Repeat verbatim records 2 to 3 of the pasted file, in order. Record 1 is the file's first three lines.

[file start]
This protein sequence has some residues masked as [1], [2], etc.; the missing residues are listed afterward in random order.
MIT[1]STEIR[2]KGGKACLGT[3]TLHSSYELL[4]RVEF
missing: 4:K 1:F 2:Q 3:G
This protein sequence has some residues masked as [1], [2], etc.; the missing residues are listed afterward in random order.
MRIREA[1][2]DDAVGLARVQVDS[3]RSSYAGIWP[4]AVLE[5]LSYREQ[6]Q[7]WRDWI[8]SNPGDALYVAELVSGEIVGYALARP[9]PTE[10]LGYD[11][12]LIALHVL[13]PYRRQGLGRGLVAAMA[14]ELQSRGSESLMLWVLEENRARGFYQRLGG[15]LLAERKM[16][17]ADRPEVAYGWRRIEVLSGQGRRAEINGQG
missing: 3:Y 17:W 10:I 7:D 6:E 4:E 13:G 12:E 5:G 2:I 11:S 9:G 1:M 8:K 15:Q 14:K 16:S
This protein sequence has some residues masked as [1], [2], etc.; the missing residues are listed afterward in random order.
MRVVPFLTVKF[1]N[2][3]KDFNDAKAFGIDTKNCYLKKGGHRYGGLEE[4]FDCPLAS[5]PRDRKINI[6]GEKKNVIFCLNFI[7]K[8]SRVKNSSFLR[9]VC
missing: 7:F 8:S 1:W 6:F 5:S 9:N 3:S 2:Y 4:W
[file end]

This protein sequence has some residues masked as [1], [2], etc.; the missing residues are listed afterward in random order.
MRIREA[1][2]DDAVGLARVQVDS[3]RSSYAGIWP[4]AVLE[5]LSYREQ[6]Q[7]WRDWI[8]SNPGDALYVAELVSGEIVGYALARP[9]PTE[10]LGYD[11][12]LIALHVL[13]PYRRQGLGRGLVAAMA[14]ELQSRGSESLMLWVLEENRARGFYQRLGG[15]LLAERKM[16][17]ADRPEVAYGWRRIEVLSGQGRRAEINGQG
missing: 3:Y 17:W 10:I 7:D 6:E 4:E 13:G 12:E 5:G 2:I 11:S 9:G 1:M 8:K 15:Q 14:K 16:S
This protein sequence has some residues masked as [1], [2], etc.; the missing residues are listed afterward in random order.
MRVVPFLTVKF[1]N[2][3]KDFNDAKAFGIDTKNCYLKKGGHRYGGLEE[4]FDCPLAS[5]PRDRKINI[6]GEKKNVIFCLNFI[7]K[8]SRVKNSSFLR[9]VC
missing: 7:F 8:S 1:W 6:F 5:S 9:N 3:S 2:Y 4:W